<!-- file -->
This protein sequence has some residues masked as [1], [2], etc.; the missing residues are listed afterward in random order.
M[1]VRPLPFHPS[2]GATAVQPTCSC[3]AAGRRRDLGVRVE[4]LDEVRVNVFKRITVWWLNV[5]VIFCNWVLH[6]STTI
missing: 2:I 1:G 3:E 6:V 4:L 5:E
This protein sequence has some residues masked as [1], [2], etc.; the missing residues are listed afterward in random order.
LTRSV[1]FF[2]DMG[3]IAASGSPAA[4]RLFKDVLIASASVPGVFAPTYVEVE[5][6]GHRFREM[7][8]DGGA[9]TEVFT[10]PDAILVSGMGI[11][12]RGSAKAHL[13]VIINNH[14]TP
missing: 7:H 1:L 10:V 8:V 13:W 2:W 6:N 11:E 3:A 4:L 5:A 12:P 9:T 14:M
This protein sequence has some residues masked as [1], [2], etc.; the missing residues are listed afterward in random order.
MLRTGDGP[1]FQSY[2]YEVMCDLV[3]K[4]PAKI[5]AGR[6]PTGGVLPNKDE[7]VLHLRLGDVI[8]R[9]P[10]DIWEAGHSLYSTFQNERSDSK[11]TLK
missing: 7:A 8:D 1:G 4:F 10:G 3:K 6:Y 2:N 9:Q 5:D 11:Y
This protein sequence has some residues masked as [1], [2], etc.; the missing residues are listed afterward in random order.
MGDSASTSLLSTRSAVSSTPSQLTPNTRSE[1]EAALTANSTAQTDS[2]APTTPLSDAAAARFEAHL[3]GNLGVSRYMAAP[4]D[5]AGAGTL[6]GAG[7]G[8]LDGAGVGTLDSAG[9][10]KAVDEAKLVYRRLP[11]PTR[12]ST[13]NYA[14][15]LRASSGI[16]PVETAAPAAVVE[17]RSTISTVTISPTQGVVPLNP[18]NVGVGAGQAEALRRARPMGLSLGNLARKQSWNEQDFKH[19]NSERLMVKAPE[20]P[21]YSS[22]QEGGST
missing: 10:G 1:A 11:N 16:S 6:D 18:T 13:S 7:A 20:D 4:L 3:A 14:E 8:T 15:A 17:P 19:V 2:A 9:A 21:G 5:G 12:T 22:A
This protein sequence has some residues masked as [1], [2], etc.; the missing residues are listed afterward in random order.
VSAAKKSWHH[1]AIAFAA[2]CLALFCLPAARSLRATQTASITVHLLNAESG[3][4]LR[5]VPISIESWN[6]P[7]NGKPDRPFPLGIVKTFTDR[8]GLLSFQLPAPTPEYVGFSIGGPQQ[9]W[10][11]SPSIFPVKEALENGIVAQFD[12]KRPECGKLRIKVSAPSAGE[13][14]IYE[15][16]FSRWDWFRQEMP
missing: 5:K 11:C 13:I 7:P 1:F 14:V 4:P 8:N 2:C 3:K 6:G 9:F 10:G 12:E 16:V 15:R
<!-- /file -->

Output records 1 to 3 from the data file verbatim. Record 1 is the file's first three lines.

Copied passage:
This protein sequence has some residues masked as [1], [2], etc.; the missing residues are listed afterward in random order.
M[1]VRPLPFHPS[2]GATAVQPTCSC[3]AAGRRRDLGVRVE[4]LDEVRVNVFKRITVWWLNV[5]VIFCNWVLH[6]STTI
missing: 2:I 1:G 3:E 6:V 4:L 5:E
This protein sequence has some residues masked as [1], [2], etc.; the missing residues are listed afterward in random order.
LTRSV[1]FF[2]DMG[3]IAASGSPAA[4]RLFKDVLIASASVPGVFAPTYVEVE[5][6]GHRFREM[7][8]DGGA[9]TEVFT[10]PDAILVSGMGI[11][12]RGSAKAHL[13]VIINNH[14]TP
missing: 7:H 1:L 10:V 8:V 13:W 2:W 6:N 11:E 3:A 4:L 5:A 12:P 9:T 14:M
This protein sequence has some residues masked as [1], [2], etc.; the missing residues are listed afterward in random order.
MLRTGDGP[1]FQSY[2]YEVMCDLV[3]K[4]PAKI[5]AGR[6]PTGGVLPNKDE[7]VLHLRLGDVI[8]R[9]P[10]DIWEAGHSLYSTFQNERSDSK[11]TLK
missing: 7:A 8:D 1:G 4:F 10:G 3:K 6:Y 2:N 9:Q 5:D 11:Y